I was fortunate to have had Rubella at an early enough age that it did not risk damage to my children -- my mother was pregnant with my youngest sister at the time. Fortunately, she suspected the pregnancy and her doctor gave her gamma globulin to ward off the danger. The danger was very real. Mom caught rubella a few years later when my younger siblings did.

I have never seen polio, but I know people who limp and those who lost siblings to that once dread disease. It was easy for me to choose to immunize my children, because I know the risks and the benefits.

Sadly, many people are declining to immunize their children out of fear of Thimerosal -- even though Thimerosal has been eliminated as a preservative in virtually all children's immunizations. It was eliminated even though there is no evidence linking it to autism. Many of the "links" were made by people like this physician who was well-paid by a lawyer's group for his services. He was part of their unsuccessful suit against vaccine manufacturers and the children in his study were parties to the suit. Conflict of interest, anyone?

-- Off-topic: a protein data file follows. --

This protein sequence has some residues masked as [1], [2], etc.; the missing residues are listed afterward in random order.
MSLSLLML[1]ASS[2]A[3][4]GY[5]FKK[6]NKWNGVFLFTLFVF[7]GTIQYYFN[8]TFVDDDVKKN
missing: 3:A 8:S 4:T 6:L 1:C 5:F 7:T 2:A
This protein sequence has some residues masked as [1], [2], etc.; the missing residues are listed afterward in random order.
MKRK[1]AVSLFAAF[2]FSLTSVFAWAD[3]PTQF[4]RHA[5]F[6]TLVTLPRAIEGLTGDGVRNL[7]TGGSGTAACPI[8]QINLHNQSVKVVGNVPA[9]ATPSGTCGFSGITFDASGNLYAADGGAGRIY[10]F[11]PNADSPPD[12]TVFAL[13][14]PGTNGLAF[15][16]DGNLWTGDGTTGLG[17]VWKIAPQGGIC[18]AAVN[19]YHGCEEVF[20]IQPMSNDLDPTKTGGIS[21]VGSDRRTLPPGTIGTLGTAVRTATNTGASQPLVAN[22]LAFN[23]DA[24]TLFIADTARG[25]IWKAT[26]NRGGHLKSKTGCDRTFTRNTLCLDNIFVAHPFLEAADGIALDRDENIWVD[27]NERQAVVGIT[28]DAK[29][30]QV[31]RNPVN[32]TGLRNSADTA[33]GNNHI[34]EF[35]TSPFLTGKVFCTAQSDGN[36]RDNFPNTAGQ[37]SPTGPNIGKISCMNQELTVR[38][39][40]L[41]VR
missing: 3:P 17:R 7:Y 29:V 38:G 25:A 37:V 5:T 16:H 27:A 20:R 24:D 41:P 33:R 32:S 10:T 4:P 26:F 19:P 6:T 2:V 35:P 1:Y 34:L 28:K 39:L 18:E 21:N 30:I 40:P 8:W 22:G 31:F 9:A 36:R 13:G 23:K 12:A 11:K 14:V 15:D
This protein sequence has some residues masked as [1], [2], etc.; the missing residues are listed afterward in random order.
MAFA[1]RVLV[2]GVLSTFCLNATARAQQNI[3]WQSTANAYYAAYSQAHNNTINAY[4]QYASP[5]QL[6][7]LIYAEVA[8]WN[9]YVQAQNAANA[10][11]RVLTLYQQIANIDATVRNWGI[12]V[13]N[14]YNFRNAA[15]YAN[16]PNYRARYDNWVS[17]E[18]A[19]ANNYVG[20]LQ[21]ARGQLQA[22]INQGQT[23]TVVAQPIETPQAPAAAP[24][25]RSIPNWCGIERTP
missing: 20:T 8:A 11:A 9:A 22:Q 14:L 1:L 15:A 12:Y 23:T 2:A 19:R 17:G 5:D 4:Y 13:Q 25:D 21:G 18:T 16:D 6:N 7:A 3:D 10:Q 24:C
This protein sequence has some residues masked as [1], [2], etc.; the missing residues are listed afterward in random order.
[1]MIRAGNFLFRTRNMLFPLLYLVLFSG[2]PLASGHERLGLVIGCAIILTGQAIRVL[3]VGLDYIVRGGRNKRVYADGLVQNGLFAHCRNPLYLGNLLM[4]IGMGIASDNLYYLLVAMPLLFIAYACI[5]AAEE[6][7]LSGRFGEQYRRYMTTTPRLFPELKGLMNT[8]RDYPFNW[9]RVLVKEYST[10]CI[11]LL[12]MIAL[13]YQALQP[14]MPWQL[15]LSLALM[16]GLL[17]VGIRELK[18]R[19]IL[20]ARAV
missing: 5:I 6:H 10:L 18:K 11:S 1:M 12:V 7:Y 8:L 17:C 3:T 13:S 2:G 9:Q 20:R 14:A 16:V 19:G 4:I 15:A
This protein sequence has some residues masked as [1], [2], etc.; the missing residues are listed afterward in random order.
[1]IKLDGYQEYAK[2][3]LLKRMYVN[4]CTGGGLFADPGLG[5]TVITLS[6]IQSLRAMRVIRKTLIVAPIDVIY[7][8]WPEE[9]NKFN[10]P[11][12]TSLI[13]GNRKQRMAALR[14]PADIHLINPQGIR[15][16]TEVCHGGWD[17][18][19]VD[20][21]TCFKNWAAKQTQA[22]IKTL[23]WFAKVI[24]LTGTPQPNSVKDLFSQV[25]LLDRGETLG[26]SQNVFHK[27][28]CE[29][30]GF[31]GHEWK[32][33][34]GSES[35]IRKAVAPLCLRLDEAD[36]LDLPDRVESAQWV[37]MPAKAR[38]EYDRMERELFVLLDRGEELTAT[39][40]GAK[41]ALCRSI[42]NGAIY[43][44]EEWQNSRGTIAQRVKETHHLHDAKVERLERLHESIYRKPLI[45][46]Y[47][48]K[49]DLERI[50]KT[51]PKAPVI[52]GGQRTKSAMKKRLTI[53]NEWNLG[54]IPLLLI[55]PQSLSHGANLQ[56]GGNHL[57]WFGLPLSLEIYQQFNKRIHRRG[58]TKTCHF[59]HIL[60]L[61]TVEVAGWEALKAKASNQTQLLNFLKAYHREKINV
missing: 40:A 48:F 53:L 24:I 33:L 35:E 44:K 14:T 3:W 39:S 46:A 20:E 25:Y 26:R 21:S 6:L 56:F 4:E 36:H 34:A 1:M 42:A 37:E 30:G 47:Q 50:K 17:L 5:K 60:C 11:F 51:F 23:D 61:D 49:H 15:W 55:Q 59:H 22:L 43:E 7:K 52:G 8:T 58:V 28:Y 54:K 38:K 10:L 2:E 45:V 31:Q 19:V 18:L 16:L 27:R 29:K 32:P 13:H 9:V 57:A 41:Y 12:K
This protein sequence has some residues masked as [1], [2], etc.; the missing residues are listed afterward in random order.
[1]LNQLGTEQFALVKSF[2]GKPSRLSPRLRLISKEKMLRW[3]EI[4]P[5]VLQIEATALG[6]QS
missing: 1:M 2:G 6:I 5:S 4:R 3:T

Dr. Flea is writing a series of posts on childhood immunizations. The links follow. I'll be adding links as he adds posts. Thanks, Shinga, for the suggestion.

Just so you know. I have comment moderation turned on. I won't be publishing any anti-vaccine comments to this post. Feel free to put them on your own blog.

Dr. Flea's Immunization Posts (unfortunately not currently available - I'll re-link if he reposts)

* A Very Great Fright (smallpox)